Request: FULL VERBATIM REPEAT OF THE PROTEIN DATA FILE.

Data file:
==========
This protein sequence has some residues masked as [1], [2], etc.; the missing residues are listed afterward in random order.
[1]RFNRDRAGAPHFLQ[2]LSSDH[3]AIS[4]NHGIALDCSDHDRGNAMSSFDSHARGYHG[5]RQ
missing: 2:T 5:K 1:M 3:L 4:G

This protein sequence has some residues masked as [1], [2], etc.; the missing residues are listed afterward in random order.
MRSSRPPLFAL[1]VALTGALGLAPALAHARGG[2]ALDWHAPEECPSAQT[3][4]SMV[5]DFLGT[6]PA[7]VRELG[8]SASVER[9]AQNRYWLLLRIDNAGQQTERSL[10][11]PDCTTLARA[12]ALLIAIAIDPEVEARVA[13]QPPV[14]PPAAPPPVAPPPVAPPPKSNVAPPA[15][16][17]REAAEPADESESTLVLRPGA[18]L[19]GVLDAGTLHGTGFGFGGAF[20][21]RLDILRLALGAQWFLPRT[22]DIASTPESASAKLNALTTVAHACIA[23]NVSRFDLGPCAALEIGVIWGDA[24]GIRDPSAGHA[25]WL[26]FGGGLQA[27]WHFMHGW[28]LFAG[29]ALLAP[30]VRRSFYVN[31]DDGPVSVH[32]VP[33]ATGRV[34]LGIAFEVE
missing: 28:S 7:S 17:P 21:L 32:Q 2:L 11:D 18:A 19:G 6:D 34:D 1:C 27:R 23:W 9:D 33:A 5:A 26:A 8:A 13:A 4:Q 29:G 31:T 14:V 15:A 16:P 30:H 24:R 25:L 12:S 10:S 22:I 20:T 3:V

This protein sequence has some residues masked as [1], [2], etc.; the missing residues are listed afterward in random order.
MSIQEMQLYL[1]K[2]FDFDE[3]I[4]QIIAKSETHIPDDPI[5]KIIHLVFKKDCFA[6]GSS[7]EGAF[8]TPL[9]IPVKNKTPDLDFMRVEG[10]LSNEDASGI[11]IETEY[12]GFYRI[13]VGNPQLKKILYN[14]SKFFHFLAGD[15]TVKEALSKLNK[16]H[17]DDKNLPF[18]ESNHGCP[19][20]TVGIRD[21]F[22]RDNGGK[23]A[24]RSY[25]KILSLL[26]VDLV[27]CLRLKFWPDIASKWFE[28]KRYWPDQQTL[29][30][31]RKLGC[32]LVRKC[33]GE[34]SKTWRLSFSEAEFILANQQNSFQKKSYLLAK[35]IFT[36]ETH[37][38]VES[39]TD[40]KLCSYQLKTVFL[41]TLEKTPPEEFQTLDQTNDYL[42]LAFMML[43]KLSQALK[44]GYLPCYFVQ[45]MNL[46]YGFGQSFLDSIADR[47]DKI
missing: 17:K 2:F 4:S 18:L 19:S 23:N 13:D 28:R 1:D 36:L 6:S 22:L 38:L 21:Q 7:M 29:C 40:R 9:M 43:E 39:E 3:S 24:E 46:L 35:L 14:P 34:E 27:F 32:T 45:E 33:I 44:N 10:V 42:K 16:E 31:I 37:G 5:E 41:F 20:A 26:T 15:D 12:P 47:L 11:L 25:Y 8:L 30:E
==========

This protein sequence has some residues masked as [1], [2], etc.; the missing residues are listed afterward in random order.
[1]RFNRDRAGAPHFLQ[2]LSSDH[3]AIS[4]NHGIALDCSDHDRGNAMSSFDSHARGYHG[5]RQ
missing: 2:T 5:K 1:M 3:L 4:G

This protein sequence has some residues masked as [1], [2], etc.; the missing residues are listed afterward in random order.
MRSSRPPLFAL[1]VALTGALGLAPALAHARGG[2]ALDWHAPEECPSAQT[3][4]SMV[5]DFLGT[6]PA[7]VRELG[8]SASVER[9]AQNRYWLLLRIDNAGQQTERSL[10][11]PDCTTLARA[12]ALLIAIAIDPEVEARVA[13]QPPV[14]PPAAPPPVAPPPVAPPPKSNVAPPA[15][16][17]REAAEPADESESTLVLRPGA[18]L[19]GVLDAGTLHGTGFGFGGAF[20][21]RLDILRLALGAQWFLPRT[22]DIASTPESASAKLNALTTVAHACIA[23]NVSRFDLGPCAALEIGVIWGDA[24]GIRDPSAGHA[25]WL[26]FGGGLQA[27]WHFMHGW[28]LFAG[29]ALLAP[30]VRRSFYVN[31]DDGPVSVH[32]VP[33]ATGRV[34]LGIAFEVE
missing: 28:S 7:S 17:P 21:L 32:Q 2:L 11:D 18:A 19:G 6:D 34:D 1:C 27:R 23:W 9:D 33:A 5:A 26:A 8:A 13:A 4:Q 29:G 31:T 14:V 15:A 16:P 30:H 24:R 25:L 12:S 10:S 22:I 20:T 3:V

This protein sequence has some residues masked as [1], [2], etc.; the missing residues are listed afterward in random order.
MSIQEMQLYL[1]K[2]FDFDE[3]I[4]QIIAKSETHIPDDPI[5]KIIHLVFKKDCFA[6]GSS[7]EGAF[8]TPL[9]IPVKNKTPDLDFMRVEG[10]LSNEDASGI[11]IETEY[12]GFYRI[13]VGNPQLKKILYN[14]SKFFHFLAGD[15]TVKEALSKLNK[16]H[17]DDKNLPF[18]ESNHGCP[19][20]TVGIRD[21]F[22]RDNGGK[23]A[24]RSY[25]KILSLL[26]VDLV[27]CLRLKFWPDIASKWFE[28]KRYWPDQQTL[29][30][31]RKLGC[32]LVRKC[33]GE[34]SKTWRLSFSEAEFILANQQNSFQKKSYLLAK[35]IFT[36]ETH[37][38]VES[39]TD[40]KLCSYQLKTVFL[41]TLEKTPPEEFQTLDQTNDYL[42]LAFMML[43]KLSQALK[44]GYLPCYFVQ[45]MNL[46]YGFGQSFLDSIADR[47]DKI
missing: 17:K 2:F 4:S 18:L 19:S 23:N 13:D 28:R 1:D 36:L 6:S 22:L 38:L 21:Q 7:M 29:C 40:R 9:M 43:E 39:E 3:S 24:E 46:L 35:L 14:P 34:E 27:F 32:T 45:E 33:I 44:N 10:V 42:K 16:E 31:I 37:G 5:E 41:F 20:A 26:T 15:D 12:P 47:L 11:L 25:Y 8:L 30:E